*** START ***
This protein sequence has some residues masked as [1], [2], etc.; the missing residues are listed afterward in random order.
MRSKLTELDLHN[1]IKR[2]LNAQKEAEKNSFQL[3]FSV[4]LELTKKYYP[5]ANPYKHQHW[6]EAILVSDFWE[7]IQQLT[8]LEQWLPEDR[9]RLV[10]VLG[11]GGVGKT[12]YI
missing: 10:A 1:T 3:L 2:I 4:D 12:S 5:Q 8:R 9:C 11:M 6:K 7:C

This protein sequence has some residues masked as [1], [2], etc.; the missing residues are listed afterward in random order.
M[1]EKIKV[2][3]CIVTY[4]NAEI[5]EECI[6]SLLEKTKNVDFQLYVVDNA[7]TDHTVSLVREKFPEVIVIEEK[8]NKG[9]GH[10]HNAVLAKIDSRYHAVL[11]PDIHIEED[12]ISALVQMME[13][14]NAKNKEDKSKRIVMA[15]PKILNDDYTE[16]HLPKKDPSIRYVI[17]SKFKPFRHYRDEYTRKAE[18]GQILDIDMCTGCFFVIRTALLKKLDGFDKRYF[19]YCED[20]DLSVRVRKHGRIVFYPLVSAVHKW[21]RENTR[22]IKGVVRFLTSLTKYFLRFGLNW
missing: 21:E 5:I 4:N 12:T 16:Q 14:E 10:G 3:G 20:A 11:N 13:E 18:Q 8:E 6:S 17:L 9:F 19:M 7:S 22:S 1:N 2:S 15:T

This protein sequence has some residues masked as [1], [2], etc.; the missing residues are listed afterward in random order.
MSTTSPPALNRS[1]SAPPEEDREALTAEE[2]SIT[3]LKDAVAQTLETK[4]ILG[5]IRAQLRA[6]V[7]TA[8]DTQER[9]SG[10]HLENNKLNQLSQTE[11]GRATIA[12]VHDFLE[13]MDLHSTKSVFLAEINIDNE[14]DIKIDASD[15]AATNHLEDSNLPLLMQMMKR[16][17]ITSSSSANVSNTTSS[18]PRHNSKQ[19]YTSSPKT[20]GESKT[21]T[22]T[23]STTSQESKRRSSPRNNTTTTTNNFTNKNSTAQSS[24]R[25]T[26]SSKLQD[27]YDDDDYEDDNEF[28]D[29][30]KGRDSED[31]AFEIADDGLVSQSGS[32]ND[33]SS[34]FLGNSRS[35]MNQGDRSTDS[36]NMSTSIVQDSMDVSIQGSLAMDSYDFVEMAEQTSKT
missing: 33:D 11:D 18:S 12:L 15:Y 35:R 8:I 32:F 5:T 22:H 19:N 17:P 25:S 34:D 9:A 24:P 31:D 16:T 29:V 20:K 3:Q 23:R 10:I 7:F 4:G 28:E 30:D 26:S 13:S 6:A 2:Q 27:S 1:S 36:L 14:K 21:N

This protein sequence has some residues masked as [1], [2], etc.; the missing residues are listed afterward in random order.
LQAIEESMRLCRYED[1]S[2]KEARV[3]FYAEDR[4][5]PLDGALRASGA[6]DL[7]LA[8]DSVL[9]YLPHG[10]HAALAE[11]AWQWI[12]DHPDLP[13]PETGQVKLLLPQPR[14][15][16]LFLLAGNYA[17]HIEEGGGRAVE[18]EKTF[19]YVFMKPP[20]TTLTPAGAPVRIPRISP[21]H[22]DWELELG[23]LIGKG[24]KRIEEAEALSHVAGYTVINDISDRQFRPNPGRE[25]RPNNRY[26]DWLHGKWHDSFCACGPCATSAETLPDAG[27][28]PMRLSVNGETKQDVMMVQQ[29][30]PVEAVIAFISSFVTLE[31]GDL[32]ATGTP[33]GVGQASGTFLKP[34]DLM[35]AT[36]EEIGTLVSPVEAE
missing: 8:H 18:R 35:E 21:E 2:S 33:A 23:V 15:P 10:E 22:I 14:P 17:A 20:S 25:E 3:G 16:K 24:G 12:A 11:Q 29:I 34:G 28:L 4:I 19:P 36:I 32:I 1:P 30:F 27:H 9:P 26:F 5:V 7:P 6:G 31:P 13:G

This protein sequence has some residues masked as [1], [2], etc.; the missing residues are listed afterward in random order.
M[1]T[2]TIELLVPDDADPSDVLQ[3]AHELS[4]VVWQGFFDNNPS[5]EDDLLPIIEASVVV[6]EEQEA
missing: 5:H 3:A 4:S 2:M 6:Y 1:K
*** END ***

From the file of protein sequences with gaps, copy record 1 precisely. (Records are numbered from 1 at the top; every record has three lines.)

This protein sequence has some residues masked as [1], [2], etc.; the missing residues are listed afterward in random order.
MRSKLTELDLHN[1]IKR[2]LNAQKEAEKNSFQL[3]FSV[4]LELTKKYYP[5]ANPYKHQHW[6]EAILVSDFWE[7]IQQLT[8]LEQWLPEDR[9]RLV[10]VLG[11]GGVGKT[12]YI
missing: 10:A 1:T 3:L 2:I 4:D 12:S 5:Q 8:R 9:C 11:M 6:K 7:C